Guide for the 3rd Clinton-Trump presidential debate: What you need to know

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The Thomas & Mack Center on the University of Nevada Las Vegas campus, site of the third 2016 presidential debate between Republican Donald Trump and Democrat Hillary Clinton.

Democratic presidential nominee Hillary Clinton and Republican opponent Donald Trump meet tonight for their third and final debate.

Here’s what you need to know ahead of the debate:

When: Wednesday, Oct. 19, 2016 at 9 p.m.

Where: University of Nevada, Las Vegas

Moderator: Chris Wallace of Fox News.

Format: The debate will run for 90 minutes without commercial interruption. There will be six 15-minute segments, with each segment focusing on a different topic.

Topics: Debt and entitlements, immigration, economy, Supreme Court, foreign hot spots, fitness to be president.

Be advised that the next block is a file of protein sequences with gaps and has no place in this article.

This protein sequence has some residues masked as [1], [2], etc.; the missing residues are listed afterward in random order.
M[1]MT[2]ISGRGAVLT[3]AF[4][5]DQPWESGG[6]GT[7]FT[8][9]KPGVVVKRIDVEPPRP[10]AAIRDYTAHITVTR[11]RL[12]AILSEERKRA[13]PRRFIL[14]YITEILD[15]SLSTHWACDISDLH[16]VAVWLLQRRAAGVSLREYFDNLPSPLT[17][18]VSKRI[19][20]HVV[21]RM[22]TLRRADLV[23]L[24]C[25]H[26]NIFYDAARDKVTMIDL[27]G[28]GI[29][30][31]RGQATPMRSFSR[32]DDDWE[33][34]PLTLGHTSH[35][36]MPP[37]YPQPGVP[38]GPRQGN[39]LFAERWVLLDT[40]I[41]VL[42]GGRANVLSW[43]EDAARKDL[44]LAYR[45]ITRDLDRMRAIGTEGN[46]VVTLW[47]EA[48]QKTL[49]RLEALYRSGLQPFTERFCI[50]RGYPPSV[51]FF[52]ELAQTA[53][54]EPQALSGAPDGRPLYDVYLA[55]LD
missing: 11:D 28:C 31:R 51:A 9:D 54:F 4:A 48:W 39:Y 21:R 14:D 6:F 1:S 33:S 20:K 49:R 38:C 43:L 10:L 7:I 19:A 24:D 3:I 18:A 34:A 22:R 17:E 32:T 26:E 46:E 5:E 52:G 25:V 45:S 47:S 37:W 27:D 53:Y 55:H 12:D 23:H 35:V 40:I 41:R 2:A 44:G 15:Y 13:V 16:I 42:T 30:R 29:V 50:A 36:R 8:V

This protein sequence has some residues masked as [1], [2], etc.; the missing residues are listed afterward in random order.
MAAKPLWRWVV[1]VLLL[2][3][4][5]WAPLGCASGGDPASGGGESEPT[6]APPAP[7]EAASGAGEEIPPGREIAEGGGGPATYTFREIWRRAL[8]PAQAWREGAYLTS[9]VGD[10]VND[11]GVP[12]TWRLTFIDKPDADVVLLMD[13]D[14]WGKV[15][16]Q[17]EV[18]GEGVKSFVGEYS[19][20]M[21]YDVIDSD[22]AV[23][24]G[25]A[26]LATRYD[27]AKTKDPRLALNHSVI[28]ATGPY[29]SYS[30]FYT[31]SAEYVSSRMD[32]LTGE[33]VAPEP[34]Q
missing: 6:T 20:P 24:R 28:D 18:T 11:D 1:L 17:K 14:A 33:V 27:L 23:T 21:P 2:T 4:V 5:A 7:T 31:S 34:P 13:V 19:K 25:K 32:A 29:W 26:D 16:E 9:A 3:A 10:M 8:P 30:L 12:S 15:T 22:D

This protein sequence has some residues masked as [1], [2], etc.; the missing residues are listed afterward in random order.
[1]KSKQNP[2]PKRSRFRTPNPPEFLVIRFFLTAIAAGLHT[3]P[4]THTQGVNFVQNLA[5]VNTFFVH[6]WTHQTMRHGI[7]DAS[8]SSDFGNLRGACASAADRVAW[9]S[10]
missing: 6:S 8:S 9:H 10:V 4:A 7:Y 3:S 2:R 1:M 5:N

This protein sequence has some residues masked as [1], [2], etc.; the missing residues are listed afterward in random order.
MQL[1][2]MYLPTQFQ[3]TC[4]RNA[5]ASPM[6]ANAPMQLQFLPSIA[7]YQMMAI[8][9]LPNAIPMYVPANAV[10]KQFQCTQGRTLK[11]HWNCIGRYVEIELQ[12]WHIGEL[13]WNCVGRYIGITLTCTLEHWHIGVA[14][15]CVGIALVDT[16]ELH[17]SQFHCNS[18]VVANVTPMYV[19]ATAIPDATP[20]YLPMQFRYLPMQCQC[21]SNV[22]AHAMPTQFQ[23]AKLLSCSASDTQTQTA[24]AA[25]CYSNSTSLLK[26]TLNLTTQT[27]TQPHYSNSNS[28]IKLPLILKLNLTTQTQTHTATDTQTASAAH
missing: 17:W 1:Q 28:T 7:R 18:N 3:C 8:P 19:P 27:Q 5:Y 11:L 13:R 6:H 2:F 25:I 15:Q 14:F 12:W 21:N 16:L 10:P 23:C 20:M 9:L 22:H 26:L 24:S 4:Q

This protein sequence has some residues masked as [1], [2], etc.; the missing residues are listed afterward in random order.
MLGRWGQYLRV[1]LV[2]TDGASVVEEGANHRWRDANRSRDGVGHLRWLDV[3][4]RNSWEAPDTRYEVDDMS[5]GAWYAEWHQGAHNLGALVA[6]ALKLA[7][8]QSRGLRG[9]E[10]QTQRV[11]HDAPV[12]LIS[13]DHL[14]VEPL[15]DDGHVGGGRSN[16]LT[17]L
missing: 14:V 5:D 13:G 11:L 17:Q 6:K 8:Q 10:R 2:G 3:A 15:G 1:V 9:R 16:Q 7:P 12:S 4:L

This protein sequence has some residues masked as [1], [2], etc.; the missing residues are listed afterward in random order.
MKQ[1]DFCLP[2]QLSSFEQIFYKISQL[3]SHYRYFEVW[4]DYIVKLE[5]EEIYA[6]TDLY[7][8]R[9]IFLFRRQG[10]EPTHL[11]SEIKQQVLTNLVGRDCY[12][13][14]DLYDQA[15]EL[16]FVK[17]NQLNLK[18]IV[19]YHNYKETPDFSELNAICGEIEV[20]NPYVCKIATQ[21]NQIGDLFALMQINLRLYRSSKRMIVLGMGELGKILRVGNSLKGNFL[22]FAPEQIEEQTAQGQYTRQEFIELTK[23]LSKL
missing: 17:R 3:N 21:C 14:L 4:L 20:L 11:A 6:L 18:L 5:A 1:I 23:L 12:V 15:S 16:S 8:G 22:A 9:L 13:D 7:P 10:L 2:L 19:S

How to watch: The debate will air on the major broadcast networks and cable news outlets and be available for streaming on many websites, including Philly.com.

Where to watch: There are a handful of debate-watching parties in Philadelphia, if you're looking for a group to watch with. Options include La Peg's #ImWithTacos "Proudly Biased" viewing party, WPHT's party at Chickie's & Pete's, a Weavers Way Co-Op watch party and a watch party with specials at Cavanaugh's University City. Regal Cinemas theaters – including those in Philadelphia, King of Prussia and Burlington – will show the debate for free, for anyone wanting to watch on the big screen.

What to watch for: The Associated Press says issues to watch for tonight include: Trump's claims of a rigged election, the Clinton campaign's hacked emails, allegations of Trump's sexual advances, Trump vs. the rest of the GOP, how much attention is paid to policy, the candidates' fitness to be president, how Trump and Clinton use the stage to try to rattle each other and the moderation.

What happened in previous debates: Here are recaps of the nominees’ first and second debates, which both featured testy exchanges, as well as personal and policy clashes. And in both the first and second debates, FactCheck.org found a number of misstatements and distorted facts.

Staff writer Nick Vadala contributed to this report.

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